Research – Bridging the Gap

Last week I was lucky enough to attend the ResearchEd national conference in London. I have spent the last week mulling over the sessions I attended and writing up my notes. Any errors are most certainly my own but this is what I took away from my day. 


Their excellent book – out in October

Carl Hendrick and Robin Macpherson

Bridging the Gap Between Research and Practice

For too long, research has been something done to schools rather than by or with them. This has led to problems with research being inaccessible to teachers and leads to misunderstandings about the application of research for schools. Some points to consider are:

  1. Research may be interesting without being useful to school practice. We need to stop trying to force things to be relevant.
  2. Classrooms are inherently unstable – unlike the controlled conditions of experiments.
  3. It is human nature to reject those things that go against established pedagogy.

Teachers should focus firstly on reading and reflecting on research rather than feeling it is something they need to do themselves. For this to happen teachers need access to research and space to collaborate and reflect.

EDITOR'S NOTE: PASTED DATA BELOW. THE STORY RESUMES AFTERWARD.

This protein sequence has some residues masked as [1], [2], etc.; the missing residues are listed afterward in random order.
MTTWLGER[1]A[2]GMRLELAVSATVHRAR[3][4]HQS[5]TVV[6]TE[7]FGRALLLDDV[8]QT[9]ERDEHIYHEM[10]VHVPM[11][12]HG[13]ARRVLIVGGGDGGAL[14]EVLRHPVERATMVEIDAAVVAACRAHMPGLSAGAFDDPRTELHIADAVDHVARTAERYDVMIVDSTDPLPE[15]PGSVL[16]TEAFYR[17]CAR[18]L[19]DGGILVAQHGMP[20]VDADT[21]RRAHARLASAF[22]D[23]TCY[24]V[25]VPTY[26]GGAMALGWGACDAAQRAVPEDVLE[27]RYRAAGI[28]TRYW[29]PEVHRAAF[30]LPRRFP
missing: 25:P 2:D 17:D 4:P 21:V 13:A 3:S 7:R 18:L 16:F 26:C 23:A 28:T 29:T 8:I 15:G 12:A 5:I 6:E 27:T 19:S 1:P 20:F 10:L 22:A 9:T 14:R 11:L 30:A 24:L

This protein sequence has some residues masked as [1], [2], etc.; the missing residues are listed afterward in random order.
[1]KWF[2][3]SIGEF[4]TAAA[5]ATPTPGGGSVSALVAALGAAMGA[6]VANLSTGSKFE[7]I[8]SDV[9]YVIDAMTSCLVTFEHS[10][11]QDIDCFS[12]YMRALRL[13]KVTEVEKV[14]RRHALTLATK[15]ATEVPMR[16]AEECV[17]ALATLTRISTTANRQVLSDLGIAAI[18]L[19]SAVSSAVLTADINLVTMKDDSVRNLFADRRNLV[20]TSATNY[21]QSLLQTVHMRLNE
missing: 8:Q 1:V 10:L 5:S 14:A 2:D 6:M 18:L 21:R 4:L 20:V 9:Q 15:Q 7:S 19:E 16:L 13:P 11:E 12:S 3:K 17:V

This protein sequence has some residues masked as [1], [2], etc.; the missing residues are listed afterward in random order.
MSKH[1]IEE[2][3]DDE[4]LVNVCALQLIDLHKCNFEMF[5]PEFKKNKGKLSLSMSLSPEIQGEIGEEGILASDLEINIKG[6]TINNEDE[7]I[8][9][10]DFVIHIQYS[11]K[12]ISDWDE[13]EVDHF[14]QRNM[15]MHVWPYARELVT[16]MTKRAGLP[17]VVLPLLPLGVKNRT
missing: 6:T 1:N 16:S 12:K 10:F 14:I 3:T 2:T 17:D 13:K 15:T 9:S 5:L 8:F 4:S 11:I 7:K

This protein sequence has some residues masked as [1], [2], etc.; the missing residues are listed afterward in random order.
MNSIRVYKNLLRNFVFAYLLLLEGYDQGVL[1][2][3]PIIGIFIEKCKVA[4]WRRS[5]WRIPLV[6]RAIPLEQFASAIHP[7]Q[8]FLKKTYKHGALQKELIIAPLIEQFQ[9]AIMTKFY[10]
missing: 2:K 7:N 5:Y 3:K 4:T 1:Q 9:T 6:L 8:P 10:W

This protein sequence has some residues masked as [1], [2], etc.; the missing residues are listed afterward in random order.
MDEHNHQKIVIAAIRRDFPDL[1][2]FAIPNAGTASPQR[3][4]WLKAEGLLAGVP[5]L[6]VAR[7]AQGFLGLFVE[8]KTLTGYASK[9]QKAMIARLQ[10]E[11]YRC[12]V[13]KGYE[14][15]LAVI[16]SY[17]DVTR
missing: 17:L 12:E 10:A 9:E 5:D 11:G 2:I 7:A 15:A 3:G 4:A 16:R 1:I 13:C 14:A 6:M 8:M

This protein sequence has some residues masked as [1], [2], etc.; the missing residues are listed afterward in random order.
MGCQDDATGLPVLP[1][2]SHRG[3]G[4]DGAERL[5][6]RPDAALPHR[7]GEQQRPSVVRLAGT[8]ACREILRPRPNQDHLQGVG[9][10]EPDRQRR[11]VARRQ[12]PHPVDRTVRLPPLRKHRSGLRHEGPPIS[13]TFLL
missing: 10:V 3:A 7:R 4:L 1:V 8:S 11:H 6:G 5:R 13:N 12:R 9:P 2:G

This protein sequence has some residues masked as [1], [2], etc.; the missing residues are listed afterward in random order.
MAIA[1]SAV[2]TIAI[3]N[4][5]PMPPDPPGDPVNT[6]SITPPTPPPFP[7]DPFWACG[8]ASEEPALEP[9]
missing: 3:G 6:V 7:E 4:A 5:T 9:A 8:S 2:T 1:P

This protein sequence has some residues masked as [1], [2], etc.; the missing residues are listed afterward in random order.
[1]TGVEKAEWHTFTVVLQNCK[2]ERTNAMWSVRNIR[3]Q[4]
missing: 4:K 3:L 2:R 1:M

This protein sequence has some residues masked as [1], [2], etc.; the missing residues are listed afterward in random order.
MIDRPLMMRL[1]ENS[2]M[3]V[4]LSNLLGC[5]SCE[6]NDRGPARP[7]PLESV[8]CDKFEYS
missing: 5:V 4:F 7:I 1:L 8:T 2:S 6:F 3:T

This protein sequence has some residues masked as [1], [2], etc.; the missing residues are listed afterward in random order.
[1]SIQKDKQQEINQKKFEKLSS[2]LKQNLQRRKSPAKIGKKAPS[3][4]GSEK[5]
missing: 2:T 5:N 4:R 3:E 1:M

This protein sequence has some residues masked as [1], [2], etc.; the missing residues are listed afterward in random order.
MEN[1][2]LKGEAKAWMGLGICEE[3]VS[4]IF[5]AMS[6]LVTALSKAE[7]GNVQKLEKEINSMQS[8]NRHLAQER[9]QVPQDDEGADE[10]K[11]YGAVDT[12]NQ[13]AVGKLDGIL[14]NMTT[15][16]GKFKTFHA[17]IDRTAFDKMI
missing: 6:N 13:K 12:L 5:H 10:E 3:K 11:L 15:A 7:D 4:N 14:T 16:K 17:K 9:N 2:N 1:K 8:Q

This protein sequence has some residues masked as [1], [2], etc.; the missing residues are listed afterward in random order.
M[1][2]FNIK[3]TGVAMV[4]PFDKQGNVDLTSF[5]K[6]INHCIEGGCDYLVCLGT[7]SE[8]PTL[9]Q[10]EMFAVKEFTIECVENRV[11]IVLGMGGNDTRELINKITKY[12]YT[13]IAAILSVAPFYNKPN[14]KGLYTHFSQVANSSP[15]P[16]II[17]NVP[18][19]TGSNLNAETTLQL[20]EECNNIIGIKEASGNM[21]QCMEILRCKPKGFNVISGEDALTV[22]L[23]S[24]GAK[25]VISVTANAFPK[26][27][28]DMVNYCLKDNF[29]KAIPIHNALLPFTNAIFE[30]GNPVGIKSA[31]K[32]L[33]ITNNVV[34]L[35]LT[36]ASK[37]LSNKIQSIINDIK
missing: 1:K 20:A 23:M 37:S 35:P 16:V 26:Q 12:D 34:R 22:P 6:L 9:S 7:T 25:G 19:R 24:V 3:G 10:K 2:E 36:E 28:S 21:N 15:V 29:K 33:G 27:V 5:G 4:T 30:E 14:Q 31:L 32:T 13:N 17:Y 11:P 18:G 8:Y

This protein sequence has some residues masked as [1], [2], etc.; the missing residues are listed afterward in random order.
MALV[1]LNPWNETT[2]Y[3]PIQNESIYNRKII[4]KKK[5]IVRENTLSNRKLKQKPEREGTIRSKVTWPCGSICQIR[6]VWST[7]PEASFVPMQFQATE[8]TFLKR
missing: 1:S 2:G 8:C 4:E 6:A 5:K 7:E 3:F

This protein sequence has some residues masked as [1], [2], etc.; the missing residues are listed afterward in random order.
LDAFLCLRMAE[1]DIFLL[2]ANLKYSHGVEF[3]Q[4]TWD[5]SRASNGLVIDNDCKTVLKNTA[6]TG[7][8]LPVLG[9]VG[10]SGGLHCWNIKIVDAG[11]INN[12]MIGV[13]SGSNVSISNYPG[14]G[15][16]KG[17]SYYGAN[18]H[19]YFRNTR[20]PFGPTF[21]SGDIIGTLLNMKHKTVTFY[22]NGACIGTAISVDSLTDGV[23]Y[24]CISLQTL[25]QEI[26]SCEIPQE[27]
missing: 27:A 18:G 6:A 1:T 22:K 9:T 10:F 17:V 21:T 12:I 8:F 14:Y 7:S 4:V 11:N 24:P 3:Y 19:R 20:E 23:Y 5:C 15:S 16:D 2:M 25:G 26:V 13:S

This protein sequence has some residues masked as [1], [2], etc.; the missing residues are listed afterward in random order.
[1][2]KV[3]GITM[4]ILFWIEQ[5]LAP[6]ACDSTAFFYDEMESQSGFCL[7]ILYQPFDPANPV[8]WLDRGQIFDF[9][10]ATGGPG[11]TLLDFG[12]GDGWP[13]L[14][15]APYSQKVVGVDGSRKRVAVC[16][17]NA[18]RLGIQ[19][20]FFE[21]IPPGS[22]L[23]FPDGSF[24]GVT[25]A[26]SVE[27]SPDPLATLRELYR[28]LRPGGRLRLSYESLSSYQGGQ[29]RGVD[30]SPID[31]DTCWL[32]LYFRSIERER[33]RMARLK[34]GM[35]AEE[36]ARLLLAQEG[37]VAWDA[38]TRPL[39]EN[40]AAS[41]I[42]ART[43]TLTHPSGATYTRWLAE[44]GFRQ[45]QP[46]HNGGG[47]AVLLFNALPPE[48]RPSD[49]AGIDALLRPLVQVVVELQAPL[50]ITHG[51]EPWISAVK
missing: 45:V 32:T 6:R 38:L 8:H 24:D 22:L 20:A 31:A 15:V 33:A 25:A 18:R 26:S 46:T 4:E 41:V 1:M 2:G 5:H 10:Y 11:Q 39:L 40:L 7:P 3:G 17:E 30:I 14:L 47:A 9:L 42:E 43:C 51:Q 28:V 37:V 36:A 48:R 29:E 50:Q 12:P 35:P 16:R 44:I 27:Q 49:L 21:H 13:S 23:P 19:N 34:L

Being research informed should not lead to an increase in workload. Often it can lead to changing methods of classroom practice which are more time efficient – such as changing marking policies to ones that lead to improved outcomes rather than look good for observers. [The chapter on assessment in their new book is excellent on this.]

Research can start by evaluating the impact of interventions in your own school (see attached document Mayne J (2012) Contribution Analysis). When evaluating the impact on learning we need to keep in mind Robert Coe’s “Poor Proxies for Learning” and look at outcomes.

There could be a role for Student Researches to look at and disseminate research on how pupils learn most effectively.

Research and reflection from all staff should inform school development plans. Schools may benefit from having a research lead in the school as consultant to SLT.


These are the thoughts I took away from the session.

  • How research informed are the majority of teachers? Is the “twitter bubble” giving too much confidence? Would we pass the “Learning Styles test” if something similar happened again?
  • A constant theme of the day was about teachers needing time to be reflective on their practice. How can schools encourage this at a time when budgets are being cut and time tables filled up?
  • Do schools need someone on/attached to SLT who has been given the time and training to really focus on the research that is out there?

I have been lucky enough to have been given an early copy of Carl and Robin’s book on this topic and it is truly excellent. I’ll write more on it soon but I would urge anyone who has a serious interest in improving their classroom practice to pick up a copy. It is incredibly user-friendly whilst still being rigorous. It could be a real game-changer for schools up and down the country.

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